Wk 2 vs ChiB WilliamsS LeeD AndersonS YoungR BrewsterP CostaS LissemoreS McGee

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3) RB Snap Count: This is something that many of you have asked me about - how are they carving up the snaps between their 3 WRs. I will try to keep this (as accurately as possible) for a while. Here is week 2:



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It looks like the idea is to continue to split the work load and bring Choice in only for specialty situations and 3rd Down. Barber is getting the 1st drive, Jones the 2nd, and they seem to go back and forth with Barber getting short yardage and Felix getting more and more time out of the "S11" offense - which means more playing time, but not more carries usually.

And now, your questions:


Every since Romo became quarterback (maybe even before) the cowboys have been a big play offense. Their problem now is that they can't make big plays or that they don't try big plays anymore. If look at the time T.O. and Terry Glenn were here all of their plays were down the field. This covered up a bad O-Line and ok running backs because everyone was looking for the big play. The reason they cut T.O. was that he couldn't make the big play catches anymore and he would drop the intermediate ones. I think if they can get Miles or Dez to go a little vertical or deep posts you can see the offense we've been waiting for. Just hope we can protect Romo long enough.


Thanks, Josh. I think that we are looking at the first 2 games and especially in the Bears case with that deep Cover 2 that they play, it is really difficult to get downfield with verticals. However, Romo was passing for yardage so he did get to 370+ somehow. I do think there will be big plays this season (and Houston is a candidate given their secondary issues) but it is obvious the book on playing the Cowboys is to try and make them drive 15 plays - because the Cowboys have a hard time going 15 plays without self-inflicted drive killers. I suppose it is hard to argue with that point right now. Almost every drive, you can point to a penalty, a drop, a turnover, or another "drive killer" that puts the Cowboys in a spot where they do not get what they have worked for.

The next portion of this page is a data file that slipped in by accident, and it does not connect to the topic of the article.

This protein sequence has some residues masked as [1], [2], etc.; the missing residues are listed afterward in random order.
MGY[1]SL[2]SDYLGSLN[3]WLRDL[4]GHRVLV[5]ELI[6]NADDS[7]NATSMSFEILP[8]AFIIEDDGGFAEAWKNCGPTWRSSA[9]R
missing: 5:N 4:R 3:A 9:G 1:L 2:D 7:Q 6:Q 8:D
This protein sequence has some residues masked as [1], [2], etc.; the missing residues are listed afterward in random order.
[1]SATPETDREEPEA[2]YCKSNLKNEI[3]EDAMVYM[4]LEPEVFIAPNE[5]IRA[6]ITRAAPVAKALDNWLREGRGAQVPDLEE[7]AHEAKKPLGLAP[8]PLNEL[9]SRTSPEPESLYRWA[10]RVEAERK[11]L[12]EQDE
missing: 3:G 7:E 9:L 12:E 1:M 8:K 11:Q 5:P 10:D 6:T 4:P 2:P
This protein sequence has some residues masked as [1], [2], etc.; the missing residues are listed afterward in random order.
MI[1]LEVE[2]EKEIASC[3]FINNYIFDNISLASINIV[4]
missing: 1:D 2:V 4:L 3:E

Sloppy undisciplined play = loss almost every time…. In both games, the Cowboys had at least TWICE as many penalties as their opponent. In both games, if they played crisper, with ½ has many mistakes (penalties) they would’ve won; end of story.

Until they get rid of wade, and bring in a coach who insists on disciplined play, the nonsense will continue. Even then, it may not help, because, at the end of the day, everyone knows that the head coach is not the one with the final say… and even when Bill Parcels was there, that was the case…..


I get this email plenty, and while I do not totally disagree, I do want to make one crucial point about pre-snap penalties. I think too often we think those are inexcusable issues where a player doesn't know the snap count or isn't concentrating. Yes, that does happen, and when it is clear Andre Gurode is just snapping the ball when he feels like it, that should turn everyone's stomach. But, let's visit about those False Starts that seem to happen 3 times a game. While the end result is the same and you would hope you could cut them out completely, I do think we should understand WHY false starts happen.